Workers hold a rhino during a media demonstration at the Rhino and Lion Nature Reserve outside Johannesburg, South Africa, on Thursday. The rhino later died.
A conservation group demonstrating an anti-poaching method for reporters in South Africa accidentally killed the rhinoceros they were using in the demonstration.
The rhino, nicknamed Spencer, went into convulsions and died after he was shot with a tranquilizer dart in front of a crush of TV cameras and photographers who had been invited to document an operation to insert a poison capsule into his horn.
The private reserve near the capital, Pretoria, calls in veterinarians to sedate rhinos so their horns can be treated with a dye and an insecticide, and tracking and identification devices can be inserted.
A male in his mid to late 20s, fairly old for such an animal, could not be revived after being sedated Thursday, said Rhino Rescue Project spokeswoman Lorinda Hern.
"The rhino had an unfortunate reaction to the anesthesia," she said. "Every time you dart a rhino, you take a risk that the rhino might not wake up and unfortunately today was one of those days."
Conservation groups insert poison capsules into the horns of rhinos, which release poison into the horn when it is removed from the animal and are meant to render the horn value-less for hunters seeking to sell it on for use in traditional medicine.
Conservation groups sometimes remove horns from rhinos to deter poachers, as msnbc.com's Dara Brown reported in the video below. The horns are similar to hair or fingernails, and grow back after several months.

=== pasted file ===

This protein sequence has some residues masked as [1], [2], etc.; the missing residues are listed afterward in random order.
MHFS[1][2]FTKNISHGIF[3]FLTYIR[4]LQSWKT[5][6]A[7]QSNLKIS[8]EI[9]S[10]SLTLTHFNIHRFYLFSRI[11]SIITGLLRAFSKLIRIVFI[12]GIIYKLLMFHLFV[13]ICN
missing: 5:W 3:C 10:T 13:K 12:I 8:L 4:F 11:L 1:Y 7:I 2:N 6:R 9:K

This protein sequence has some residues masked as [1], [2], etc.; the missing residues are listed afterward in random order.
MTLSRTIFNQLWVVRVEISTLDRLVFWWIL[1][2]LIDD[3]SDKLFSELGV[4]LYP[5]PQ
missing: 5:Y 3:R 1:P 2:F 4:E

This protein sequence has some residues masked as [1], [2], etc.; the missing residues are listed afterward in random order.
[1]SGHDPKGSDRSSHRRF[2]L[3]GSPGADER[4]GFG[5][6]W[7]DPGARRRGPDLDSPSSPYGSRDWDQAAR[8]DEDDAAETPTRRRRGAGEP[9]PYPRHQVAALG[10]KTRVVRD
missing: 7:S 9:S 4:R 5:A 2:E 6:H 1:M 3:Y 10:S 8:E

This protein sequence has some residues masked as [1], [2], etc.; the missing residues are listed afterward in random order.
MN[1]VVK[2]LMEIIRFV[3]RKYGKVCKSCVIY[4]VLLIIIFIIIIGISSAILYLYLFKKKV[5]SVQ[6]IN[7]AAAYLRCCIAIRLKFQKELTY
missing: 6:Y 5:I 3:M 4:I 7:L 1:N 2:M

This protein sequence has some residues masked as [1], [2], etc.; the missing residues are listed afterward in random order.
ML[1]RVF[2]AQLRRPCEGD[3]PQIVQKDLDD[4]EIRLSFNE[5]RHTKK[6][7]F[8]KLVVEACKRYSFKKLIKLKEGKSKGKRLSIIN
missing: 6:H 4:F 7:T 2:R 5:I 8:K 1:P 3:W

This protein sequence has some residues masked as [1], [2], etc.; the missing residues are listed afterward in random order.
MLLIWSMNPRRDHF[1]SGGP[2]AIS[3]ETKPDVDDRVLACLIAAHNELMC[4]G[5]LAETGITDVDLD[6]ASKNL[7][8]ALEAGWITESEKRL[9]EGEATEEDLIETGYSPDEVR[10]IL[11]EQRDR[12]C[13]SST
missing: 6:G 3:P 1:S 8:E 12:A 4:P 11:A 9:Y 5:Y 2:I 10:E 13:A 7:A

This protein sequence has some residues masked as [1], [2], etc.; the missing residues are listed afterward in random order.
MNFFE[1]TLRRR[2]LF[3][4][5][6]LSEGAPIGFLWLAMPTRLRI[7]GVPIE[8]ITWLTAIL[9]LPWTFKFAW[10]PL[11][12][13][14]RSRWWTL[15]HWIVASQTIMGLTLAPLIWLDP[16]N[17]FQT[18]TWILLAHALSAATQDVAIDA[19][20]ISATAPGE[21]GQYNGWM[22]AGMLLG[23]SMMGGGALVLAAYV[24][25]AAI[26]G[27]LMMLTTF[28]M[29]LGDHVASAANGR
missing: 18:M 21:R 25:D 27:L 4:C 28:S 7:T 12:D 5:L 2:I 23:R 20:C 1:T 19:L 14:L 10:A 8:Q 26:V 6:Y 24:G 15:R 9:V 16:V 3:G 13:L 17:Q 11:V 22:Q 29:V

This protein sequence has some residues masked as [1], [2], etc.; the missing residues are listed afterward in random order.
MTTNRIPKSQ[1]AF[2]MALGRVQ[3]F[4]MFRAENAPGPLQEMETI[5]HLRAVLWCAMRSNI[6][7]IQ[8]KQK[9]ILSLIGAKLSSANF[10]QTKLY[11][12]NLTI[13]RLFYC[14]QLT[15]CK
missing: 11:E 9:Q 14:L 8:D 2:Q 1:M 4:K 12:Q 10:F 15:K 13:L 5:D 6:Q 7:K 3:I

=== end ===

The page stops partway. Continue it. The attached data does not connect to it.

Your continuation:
South Africa is trying to save black rhinos by having veterinarians cut off their valuable horns before poachers kill them. Msnbc.com's Dara Brown reports.
Both anti-poaching procedures require the rhinos to be sedated.
A decade ago South Africa, with more than 20,000 rhinos, was losing about 15 animals a year to poachers. But poaching has increased dramatically since about 2007 as the spread of wealth in places like Vietnam and Thailand has enabled more people to buy rhino horn, which is believed to have magical or medicinal properties in some cultures.
In museums across Europe, rhinoceros horns have been the target of thieves at least 30 times this year, as they go for $99,000 per kilo. Europe NBC's Jim Maceda reports.
A record 448 rhinos were killed by poachers last year in South Africa, home to the greatest number of the animals. The number was up sharply up from 122 in 2009 and 333 in 2010, according to a report by AllAfrica.com. A majority were killed in the Kruger National Park, which borders on Mozambique, the report said.
"It's sad for us; it's the loss of another animal," Hern said, referring to the rhino's death. "It's a death that I still chalk up to poaching."
Msnbc.com staff and Reuters contributed to this report.
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